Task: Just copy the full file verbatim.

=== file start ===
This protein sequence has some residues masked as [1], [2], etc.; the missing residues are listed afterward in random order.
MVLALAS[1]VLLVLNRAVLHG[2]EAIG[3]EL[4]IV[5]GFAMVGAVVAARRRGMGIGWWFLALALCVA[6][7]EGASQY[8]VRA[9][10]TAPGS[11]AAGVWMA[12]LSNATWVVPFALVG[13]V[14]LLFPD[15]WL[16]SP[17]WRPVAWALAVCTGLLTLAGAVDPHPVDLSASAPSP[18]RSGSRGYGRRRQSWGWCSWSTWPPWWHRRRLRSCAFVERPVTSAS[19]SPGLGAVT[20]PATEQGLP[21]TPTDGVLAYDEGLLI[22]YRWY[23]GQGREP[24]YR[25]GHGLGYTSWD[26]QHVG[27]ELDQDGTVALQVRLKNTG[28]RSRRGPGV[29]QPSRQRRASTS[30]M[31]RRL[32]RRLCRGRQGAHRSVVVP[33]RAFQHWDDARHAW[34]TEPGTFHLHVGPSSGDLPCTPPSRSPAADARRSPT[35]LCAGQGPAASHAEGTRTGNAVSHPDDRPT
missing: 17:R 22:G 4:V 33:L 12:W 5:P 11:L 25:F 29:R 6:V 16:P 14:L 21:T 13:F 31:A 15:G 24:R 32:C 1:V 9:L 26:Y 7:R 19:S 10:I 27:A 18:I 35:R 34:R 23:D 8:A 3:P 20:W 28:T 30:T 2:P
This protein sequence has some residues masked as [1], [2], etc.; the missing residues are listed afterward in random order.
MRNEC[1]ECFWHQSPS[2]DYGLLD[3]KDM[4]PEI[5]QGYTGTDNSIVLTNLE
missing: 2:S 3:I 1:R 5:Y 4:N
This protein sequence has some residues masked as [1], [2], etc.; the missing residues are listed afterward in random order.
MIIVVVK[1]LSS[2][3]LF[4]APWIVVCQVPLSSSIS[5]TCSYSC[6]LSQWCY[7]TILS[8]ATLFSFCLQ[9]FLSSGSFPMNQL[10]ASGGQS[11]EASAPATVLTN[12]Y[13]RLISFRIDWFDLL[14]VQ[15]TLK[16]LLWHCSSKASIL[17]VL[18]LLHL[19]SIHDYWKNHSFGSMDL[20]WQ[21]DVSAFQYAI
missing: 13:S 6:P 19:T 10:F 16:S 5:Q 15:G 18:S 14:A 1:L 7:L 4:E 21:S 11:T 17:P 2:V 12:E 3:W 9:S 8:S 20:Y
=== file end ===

This protein sequence has some residues masked as [1], [2], etc.; the missing residues are listed afterward in random order.
MVLALAS[1]VLLVLNRAVLHG[2]EAIG[3]EL[4]IV[5]GFAMVGAVVAARRRGMGIGWWFLALALCVA[6][7]EGASQY[8]VRA[9][10]TAPGS[11]AAGVWMA[12]LSNATWVVPFALVG[13]V[14]LLFPD[15]WL[16]SP[17]WRPVAWALAVCTGLLTLAGAVDPHPVDLSASAPSP[18]RSGSRGYGRRRQSWGWCSWSTWPPWWHRRRLRSCAFVERPVTSAS[19]SPGLGAVT[20]PATEQGLP[21]TPTDGVLAYDEGLLI[22]YRWY[23]GQGREP[24]YR[25]GHGLGYTSWD[26]QHVG[27]ELDQDGTVALQVRLKNTG[28]RSRRGPGV[29]QPSRQRRASTS[30]M[31]RRL[32]RRLCRGRQGAHRSVVVP[33]RAFQHWDDARHAW[34]TEPGTFHLHVGPSSGDLPCTPPSRSPAADARRSPT[35]LCAGQGPAASHAEGTRTGNAVSHPDDRPT
missing: 17:R 22:G 4:V 33:L 12:W 5:P 11:L 25:F 29:R 6:V 16:P 14:L 21:T 13:F 31:A 15:G 24:R 32:C 1:V 9:L 26:Y 7:R 19:S 10:I 27:A 18:I 35:R 34:R 23:D 8:A 3:P 20:W 28:T 30:T 2:P
This protein sequence has some residues masked as [1], [2], etc.; the missing residues are listed afterward in random order.
MRNEC[1]ECFWHQSPS[2]DYGLLD[3]KDM[4]PEI[5]QGYTGTDNSIVLTNLE
missing: 2:S 3:I 1:R 5:Y 4:N
This protein sequence has some residues masked as [1], [2], etc.; the missing residues are listed afterward in random order.
MIIVVVK[1]LSS[2][3]LF[4]APWIVVCQVPLSSSIS[5]TCSYSC[6]LSQWCY[7]TILS[8]ATLFSFCLQ[9]FLSSGSFPMNQL[10]ASGGQS[11]EASAPATVLTN[12]Y[13]RLISFRIDWFDLL[14]VQ[15]TLK[16]LLWHCSSKASIL[17]VL[18]LLHL[19]SIHDYWKNHSFGSMDL[20]WQ[21]DVSAFQYAI
missing: 13:S 6:P 19:T 10:F 16:S 5:Q 15:G 18:S 14:A 1:L 7:L 4:E 21:S 11:T 17:P 2:V 12:E 3:W 9:S 8:S 20:Y